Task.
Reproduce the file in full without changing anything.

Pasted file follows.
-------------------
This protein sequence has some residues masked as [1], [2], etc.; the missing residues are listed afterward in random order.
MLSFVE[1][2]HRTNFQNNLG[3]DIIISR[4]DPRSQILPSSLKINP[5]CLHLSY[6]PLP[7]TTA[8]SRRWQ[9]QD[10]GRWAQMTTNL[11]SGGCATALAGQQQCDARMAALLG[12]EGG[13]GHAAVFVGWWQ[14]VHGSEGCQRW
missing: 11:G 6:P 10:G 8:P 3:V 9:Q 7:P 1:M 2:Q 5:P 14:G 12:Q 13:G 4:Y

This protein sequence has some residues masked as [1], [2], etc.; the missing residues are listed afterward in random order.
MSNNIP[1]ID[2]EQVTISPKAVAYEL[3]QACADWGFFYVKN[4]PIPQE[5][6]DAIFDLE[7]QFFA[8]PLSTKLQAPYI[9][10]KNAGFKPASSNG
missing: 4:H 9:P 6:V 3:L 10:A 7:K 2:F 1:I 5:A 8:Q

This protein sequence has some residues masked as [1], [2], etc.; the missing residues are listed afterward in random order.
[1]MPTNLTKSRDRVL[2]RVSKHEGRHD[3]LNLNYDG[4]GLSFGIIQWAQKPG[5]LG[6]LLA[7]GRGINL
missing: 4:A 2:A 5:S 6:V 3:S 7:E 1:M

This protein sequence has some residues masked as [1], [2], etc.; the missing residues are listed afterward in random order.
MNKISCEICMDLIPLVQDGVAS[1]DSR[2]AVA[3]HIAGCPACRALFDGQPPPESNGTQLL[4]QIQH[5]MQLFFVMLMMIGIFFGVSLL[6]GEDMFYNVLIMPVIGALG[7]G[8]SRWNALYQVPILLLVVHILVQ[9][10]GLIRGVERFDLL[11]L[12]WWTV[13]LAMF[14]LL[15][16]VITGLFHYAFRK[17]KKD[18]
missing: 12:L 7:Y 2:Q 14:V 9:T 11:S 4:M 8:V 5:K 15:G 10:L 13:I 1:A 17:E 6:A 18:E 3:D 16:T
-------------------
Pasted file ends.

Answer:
This protein sequence has some residues masked as [1], [2], etc.; the missing residues are listed afterward in random order.
MLSFVE[1][2]HRTNFQNNLG[3]DIIISR[4]DPRSQILPSSLKINP[5]CLHLSY[6]PLP[7]TTA[8]SRRWQ[9]QD[10]GRWAQMTTNL[11]SGGCATALAGQQQCDARMAALLG[12]EGG[13]GHAAVFVGWWQ[14]VHGSEGCQRW
missing: 11:G 6:P 10:G 8:P 3:V 9:Q 7:P 1:M 2:Q 5:P 14:G 12:Q 13:G 4:Y

This protein sequence has some residues masked as [1], [2], etc.; the missing residues are listed afterward in random order.
MSNNIP[1]ID[2]EQVTISPKAVAYEL[3]QACADWGFFYVKN[4]PIPQE[5][6]DAIFDLE[7]QFFA[8]PLSTKLQAPYI[9][10]KNAGFKPASSNG
missing: 4:H 9:P 6:V 3:L 10:A 7:K 2:F 1:I 5:A 8:Q

This protein sequence has some residues masked as [1], [2], etc.; the missing residues are listed afterward in random order.
[1]MPTNLTKSRDRVL[2]RVSKHEGRHD[3]LNLNYDG[4]GLSFGIIQWAQKPG[5]LG[6]LLA[7]GRGINL
missing: 4:A 2:A 5:S 6:V 3:S 7:E 1:M

This protein sequence has some residues masked as [1], [2], etc.; the missing residues are listed afterward in random order.
MNKISCEICMDLIPLVQDGVAS[1]DSR[2]AVA[3]HIAGCPACRALFDGQPPPESNGTQLL[4]QIQH[5]MQLFFVMLMMIGIFFGVSLL[6]GEDMFYNVLIMPVIGALG[7]G[8]SRWNALYQVPILLLVVHILVQ[9][10]GLIRGVERFDLL[11]L[12]WWTV[13]LAMF[14]LL[15][16]VITGLFHYAFRK[17]KKD[18]
missing: 12:L 7:Y 2:Q 14:V 9:T 11:S 4:M 8:V 5:K 15:G 10:L 13:I 1:A 17:E 6:A 18:E 3:D 16:T